10% isn't even true for an out of shape horse. For an out of shape horse, 20% is a good ROT. A study was done where the horses started with no riding for 4 months, and were then ridden for 45 minutes, then rested for 2 weeks before the next 45 minute ride. The study showed no indication of discomfort up to 20%, some at 25% and significant discomfort at 30%.
I ride Mia at about 23-24%. Even when she had gone 8 months without being ridden, the only time she showed any signs of discomfort were during mounting from the ground. After a month of regular riding, that went away too. Mia is a princess, in her mind at least, and will complain about any peas under the mattress...so I think that data point is a valid one.
Who had that endurance stuff at the last big weight discussion here, bsms, wasn't that you? The weight ratio at the Tevis, 32% I think?
Plus, according to that study, a fat horse can carry more weight than a fit horse. Not.
I found another theory, horse + rider + tack divided by circumference of cannonbone divided by two. If it's around or below 75, you're good, anything above 80 is too much.
That takes into consideration a fit horse. BUT, in my case, my 16.2 hand TB would struggle with weight my 14.2 hand Arab would be fine with. So even that formula is not quite right.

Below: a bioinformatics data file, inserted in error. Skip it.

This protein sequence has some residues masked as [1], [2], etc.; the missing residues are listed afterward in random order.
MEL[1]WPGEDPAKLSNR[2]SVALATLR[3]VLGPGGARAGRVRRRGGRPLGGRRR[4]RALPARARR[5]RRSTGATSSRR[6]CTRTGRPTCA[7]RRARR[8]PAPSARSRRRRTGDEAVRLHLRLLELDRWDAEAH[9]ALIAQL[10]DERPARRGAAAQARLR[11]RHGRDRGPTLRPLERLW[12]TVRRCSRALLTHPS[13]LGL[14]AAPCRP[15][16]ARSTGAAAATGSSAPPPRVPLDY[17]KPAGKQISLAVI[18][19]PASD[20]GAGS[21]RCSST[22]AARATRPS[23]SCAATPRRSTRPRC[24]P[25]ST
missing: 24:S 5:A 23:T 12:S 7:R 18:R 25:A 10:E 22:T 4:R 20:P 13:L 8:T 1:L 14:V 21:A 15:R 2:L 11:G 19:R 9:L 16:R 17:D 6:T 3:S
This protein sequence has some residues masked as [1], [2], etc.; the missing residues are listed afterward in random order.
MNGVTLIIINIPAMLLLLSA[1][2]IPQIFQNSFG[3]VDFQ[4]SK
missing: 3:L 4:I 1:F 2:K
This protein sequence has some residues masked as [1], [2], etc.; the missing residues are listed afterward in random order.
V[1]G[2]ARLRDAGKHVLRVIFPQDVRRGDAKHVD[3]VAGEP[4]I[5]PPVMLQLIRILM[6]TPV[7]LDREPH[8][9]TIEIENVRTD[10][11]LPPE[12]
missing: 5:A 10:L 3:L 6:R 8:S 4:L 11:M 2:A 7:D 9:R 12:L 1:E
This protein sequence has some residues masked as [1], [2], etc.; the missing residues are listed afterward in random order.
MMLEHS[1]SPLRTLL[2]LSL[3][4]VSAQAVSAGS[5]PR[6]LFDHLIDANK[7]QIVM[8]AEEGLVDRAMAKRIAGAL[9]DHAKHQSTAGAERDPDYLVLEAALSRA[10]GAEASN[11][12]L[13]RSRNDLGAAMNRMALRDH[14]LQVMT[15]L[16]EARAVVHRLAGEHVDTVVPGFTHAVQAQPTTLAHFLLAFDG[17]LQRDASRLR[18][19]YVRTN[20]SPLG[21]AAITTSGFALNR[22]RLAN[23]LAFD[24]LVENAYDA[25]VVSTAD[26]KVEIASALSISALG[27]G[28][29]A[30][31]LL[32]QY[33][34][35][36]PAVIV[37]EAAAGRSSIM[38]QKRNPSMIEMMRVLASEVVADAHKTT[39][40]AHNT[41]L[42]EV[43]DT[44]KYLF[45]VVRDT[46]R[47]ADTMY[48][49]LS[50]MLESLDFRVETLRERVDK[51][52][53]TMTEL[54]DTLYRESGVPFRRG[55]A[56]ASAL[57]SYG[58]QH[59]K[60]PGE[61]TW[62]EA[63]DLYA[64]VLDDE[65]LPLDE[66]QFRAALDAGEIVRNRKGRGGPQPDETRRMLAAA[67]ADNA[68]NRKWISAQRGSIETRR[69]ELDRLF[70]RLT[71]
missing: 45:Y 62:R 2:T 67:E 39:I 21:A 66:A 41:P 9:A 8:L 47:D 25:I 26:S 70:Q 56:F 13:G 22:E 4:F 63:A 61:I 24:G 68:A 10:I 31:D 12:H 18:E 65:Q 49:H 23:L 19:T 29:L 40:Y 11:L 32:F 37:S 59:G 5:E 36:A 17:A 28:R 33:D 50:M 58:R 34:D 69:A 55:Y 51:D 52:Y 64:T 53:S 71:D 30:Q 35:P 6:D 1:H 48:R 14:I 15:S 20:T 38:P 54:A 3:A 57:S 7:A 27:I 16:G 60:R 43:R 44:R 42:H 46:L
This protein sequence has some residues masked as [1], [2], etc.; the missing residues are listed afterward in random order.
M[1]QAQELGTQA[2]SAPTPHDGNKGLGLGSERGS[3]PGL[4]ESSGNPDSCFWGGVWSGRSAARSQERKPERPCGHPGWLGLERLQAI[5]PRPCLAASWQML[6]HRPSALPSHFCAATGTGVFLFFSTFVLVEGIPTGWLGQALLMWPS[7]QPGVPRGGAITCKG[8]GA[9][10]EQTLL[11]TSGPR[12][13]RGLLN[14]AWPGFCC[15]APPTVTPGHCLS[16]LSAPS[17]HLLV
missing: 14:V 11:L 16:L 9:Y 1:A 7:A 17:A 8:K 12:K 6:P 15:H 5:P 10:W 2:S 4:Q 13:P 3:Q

Plus, the built of the horse. Short back, strong loin and good bone are key components.
Probably me, I have posted the tevis survey info multiple times when people bring up stupid rule of thumb percent stuff. Anyone that says anything about percentages doesnt know what they are talking about. Horse to rider weight ratio has ZERO to do with anything.
The tevis data, showed zero correlation between rider weight and horse weight in finnishes, top tens, or pulls up to 32% , which was heaviest weight in study.
Using weight percents is just straight up stupid. So a fat lard butt out of shape pasture puff with skinny legs can carry more than a 900 lb super fit Polish Arabian with 8 " cannon bones ?
Also the average horse is NOT 1200 lbs. How many of you guys have actually put a horse on a scale ?
Well, I guess someone should start breeding 2500 lb drafts for trail riding. Because that is what it would take for me, a western saddle, and my trail riding gear. :shock:
I'm riding a 14.3 Mustang now, who is built like he has a little draft in him, and he is not only sound at age 20 (after me having ridden him for the past 8 years and being a rope horse before that) but he never has back soreness when I brush or put pressure on his back. I am very particular about saddle fit though and went through about 10 saddles to find one that fit like a glove.
While I would love to weigh 100 lbs less, that's not the case at the moment. And my horses seem to carry me just fine. I think it's a trade-off. I give them the best care possible, lots of love and treats, vet care, hoof care, the best saddle fit I can manage, and they carry my fat butt around for a few hours a few days a week. I actually think they probably work less than horses did 100 years ago. I also have 2-3 horses to alternate with, so that helps too.